[Letters] Becoming a leader in the production of parts

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[Letters] Becoming a leader in the production of parts

In October, the F1 Korean Grand Prix was held in Yeongam County, South Jeolla, and the race cars dashing around the track at speeds of 350 kilometers (220 miles) per hour attracted an audience of 160,000. Most F1 race cars are less than 600 kilograms (.66 tons) and have as much as 750 horsepower. They weigh one-third of a regular automobile but have three times the power, thanks to the high-tech material called carbon fiber.

Carbon fiber is considerably lighter than other metals and has outstanding elasticity, intensity and heat resistance. The best car parts make up the best cars, and the high-performance automobiles make the race ever more exciting.

Until the 1990s, Korean industry development had largely relied on the assembly of final products rather than parts and materials. However, China’s rapid growth and the emergence of global corporations with manufacturing plants around the world have decreased the assembly capacity’s economic advantage.

The capability of producing key materials and high-tech parts became the core of national industrial competitiveness. Having acknowledged the importance of the materials and parts industry, Korea enacted a special law in 2001 with great success.

In the last 10 years, the exports of Korea’s materials and parts industry has grown by 3.7 times and the trade surplus has increased by 29 times. Korea’s market share surpassed the traditional industrial powers such as France and Italy and is currently ranked sixth in the world.

In the GP Japan Korean Industrial Exhibition held in Tokyo in September, leading Japanese corporations such as Toyota, Sony, Hitachi and Nissan visited the booths set up by Korean parts makers. They expressed the intention to make new contracts and expand business.

While many parts produced in Korea have already approached the world’s leading level, the high-tech material industry is four to seven years behind the most advanced level of developed nations.

The key materials used in the IT industry, such as the semiconductor and LCDs, rely on Japanese products. Ironically, as the semiconductor and LCD exports grow, the trade deficit with Japan is also growing. Moreover, it is a concern that the small and midsized companies have little foundation to enhance their technological development and professional training capacity.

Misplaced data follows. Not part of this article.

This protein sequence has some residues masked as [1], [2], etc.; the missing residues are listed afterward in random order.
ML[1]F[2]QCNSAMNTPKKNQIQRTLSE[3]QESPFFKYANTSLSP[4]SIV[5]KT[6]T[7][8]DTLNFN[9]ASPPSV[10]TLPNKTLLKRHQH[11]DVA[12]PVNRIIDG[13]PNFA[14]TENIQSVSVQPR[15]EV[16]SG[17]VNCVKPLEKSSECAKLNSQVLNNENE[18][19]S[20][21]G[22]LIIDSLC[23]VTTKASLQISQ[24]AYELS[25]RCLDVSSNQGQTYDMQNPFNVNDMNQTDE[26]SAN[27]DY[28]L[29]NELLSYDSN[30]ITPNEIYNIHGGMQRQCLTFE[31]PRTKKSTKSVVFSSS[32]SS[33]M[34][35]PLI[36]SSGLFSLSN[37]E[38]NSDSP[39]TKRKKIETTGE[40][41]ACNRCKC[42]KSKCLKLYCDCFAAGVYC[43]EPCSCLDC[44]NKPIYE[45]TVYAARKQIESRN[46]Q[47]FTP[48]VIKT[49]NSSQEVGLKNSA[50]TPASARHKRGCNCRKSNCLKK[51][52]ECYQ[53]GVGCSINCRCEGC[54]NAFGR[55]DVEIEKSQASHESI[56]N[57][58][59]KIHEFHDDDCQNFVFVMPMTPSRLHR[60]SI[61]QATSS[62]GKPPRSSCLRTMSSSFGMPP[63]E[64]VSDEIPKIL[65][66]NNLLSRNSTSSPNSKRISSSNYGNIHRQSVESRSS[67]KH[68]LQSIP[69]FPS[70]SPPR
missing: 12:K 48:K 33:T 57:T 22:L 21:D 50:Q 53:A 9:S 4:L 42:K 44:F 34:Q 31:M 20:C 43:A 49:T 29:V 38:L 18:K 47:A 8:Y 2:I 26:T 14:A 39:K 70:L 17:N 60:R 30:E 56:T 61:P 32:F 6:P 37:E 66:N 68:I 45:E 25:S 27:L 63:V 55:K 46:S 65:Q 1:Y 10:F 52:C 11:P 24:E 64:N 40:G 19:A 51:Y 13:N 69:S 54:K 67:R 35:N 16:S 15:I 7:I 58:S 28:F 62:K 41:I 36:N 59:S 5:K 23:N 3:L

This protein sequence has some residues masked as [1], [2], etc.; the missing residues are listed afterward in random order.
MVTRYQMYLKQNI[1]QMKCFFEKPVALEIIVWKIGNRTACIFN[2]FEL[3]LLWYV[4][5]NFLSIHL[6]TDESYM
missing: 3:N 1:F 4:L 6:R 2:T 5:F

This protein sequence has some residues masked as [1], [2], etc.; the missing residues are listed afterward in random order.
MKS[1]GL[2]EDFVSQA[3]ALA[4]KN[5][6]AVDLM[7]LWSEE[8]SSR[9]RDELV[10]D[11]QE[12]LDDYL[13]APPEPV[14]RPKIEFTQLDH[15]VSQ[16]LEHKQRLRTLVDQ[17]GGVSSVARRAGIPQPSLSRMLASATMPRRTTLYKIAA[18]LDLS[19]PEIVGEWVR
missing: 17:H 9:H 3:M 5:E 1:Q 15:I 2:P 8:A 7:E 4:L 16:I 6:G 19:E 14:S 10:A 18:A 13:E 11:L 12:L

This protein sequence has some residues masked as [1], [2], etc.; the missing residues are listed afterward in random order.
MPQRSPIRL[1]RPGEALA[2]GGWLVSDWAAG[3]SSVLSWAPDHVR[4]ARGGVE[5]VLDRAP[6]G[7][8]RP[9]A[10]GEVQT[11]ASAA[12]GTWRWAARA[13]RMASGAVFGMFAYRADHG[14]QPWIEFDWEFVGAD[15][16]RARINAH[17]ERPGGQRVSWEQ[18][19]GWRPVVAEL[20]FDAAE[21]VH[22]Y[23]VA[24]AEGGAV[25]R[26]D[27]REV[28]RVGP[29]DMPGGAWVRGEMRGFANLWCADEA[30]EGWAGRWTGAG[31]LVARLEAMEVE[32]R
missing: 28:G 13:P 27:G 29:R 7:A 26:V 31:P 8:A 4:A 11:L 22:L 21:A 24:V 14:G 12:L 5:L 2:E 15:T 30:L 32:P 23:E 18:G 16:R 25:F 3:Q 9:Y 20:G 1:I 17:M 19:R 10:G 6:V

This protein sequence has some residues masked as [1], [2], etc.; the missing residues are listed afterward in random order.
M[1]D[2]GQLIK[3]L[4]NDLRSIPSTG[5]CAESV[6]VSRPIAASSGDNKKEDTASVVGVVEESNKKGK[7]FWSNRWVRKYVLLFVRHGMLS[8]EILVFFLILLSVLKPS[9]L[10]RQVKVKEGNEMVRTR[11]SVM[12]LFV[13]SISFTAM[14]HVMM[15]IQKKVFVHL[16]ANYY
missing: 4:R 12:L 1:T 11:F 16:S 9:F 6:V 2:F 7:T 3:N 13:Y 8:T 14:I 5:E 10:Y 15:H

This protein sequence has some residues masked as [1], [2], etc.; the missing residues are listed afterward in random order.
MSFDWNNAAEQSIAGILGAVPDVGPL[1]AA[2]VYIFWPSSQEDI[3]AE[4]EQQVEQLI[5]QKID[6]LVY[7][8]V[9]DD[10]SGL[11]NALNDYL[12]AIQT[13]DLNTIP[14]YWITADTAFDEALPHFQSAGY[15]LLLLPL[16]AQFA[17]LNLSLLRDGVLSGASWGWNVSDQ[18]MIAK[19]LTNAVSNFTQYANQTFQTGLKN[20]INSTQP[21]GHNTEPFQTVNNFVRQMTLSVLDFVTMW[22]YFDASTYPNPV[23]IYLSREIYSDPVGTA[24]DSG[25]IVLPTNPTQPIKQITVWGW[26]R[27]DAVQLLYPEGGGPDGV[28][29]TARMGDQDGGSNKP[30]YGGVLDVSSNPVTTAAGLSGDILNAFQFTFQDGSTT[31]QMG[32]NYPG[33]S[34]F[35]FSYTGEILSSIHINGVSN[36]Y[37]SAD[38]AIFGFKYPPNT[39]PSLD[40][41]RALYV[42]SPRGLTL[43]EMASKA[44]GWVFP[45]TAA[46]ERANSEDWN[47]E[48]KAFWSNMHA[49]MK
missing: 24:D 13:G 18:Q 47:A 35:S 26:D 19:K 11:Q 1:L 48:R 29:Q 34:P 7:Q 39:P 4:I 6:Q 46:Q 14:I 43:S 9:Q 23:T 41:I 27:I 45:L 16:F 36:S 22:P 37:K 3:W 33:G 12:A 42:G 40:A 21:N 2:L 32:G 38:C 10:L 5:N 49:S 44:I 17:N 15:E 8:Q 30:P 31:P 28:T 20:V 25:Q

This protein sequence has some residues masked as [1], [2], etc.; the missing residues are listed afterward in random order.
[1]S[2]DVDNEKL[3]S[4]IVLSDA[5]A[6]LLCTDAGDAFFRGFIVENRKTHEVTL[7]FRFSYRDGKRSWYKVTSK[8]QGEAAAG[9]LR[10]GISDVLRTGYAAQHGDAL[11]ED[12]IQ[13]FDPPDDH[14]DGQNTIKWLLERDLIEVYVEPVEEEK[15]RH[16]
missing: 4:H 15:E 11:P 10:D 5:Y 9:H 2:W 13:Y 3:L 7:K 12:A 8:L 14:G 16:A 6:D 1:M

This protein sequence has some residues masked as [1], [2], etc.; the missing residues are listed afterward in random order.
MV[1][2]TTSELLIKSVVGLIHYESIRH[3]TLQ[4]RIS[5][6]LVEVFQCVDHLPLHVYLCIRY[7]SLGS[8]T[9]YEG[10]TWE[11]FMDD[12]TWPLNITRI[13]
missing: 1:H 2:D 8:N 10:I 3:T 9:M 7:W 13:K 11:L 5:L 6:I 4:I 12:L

From now on, Korea needs a paradigm shift to become established as a leader in the production of materials and parts. We need to focus on developing the first and the best parts and materials in the world.

Moreover, we need to make efforts to understand the needs of the consumers and develop materials that correspond to the sentiment of the consumers through constant communication.

At the same time, we should keep up with the fast-changing trend of the global market and establish a healthy industrial ecosystem to facilitate advancement to the global market through effective partnership between large conglomerates and small and midsized businesses.

With these endeavors, Korea would be able to become one of the top four leaders in the materials and parts industry by 2020. Hopefully, 10 years from now, a Korean race car made completely of parts and materials produced in Korea will become a champion in the F1 Grand Prix race.

Kim Yong-geun, president of the Korea Institute for Advancement of Technology

*Letters and commentaries for publication should be addressed “Letters to the Editor.” E-mailed letters should be sent to eopinion@joongang.co.kr.
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